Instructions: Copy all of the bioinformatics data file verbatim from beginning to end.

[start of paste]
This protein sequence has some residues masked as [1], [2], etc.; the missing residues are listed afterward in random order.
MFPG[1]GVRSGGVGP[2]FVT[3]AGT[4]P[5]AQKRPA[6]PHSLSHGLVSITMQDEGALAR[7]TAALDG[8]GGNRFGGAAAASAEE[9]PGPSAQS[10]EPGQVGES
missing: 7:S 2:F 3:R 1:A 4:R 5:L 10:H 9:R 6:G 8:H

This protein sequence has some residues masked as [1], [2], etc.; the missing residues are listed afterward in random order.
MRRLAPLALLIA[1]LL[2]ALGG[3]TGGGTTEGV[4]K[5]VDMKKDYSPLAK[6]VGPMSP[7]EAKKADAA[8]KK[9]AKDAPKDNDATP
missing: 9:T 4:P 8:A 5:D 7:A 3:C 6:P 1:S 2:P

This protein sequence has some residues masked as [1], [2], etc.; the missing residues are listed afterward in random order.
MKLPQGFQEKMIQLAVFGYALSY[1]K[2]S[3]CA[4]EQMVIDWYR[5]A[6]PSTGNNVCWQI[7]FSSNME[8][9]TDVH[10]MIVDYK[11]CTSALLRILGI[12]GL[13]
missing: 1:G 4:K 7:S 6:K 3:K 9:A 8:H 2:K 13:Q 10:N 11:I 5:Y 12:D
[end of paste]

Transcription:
This protein sequence has some residues masked as [1], [2], etc.; the missing residues are listed afterward in random order.
MFPG[1]GVRSGGVGP[2]FVT[3]AGT[4]P[5]AQKRPA[6]PHSLSHGLVSITMQDEGALAR[7]TAALDG[8]GGNRFGGAAAASAEE[9]PGPSAQS[10]EPGQVGES
missing: 7:S 2:F 3:R 1:A 4:R 5:L 10:H 9:R 6:G 8:H

This protein sequence has some residues masked as [1], [2], etc.; the missing residues are listed afterward in random order.
MRRLAPLALLIA[1]LL[2]ALGG[3]TGGGTTEGV[4]K[5]VDMKKDYSPLAK[6]VGPMSP[7]EAKKADAA[8]KK[9]AKDAPKDNDATP
missing: 9:T 4:P 8:A 5:D 7:A 3:C 6:P 1:S 2:P

This protein sequence has some residues masked as [1], [2], etc.; the missing residues are listed afterward in random order.
MKLPQGFQEKMIQLAVFGYALSY[1]K[2]S[3]CA[4]EQMVIDWYR[5]A[6]PSTGNNVCWQI[7]FSSNME[8][9]TDVH[10]MIVDYK[11]CTSALLRILGI[12]GL[13]
missing: 1:G 4:K 7:S 6:K 3:K 9:A 8:H 2:K 13:Q 10:N 11:I 5:Y 12:D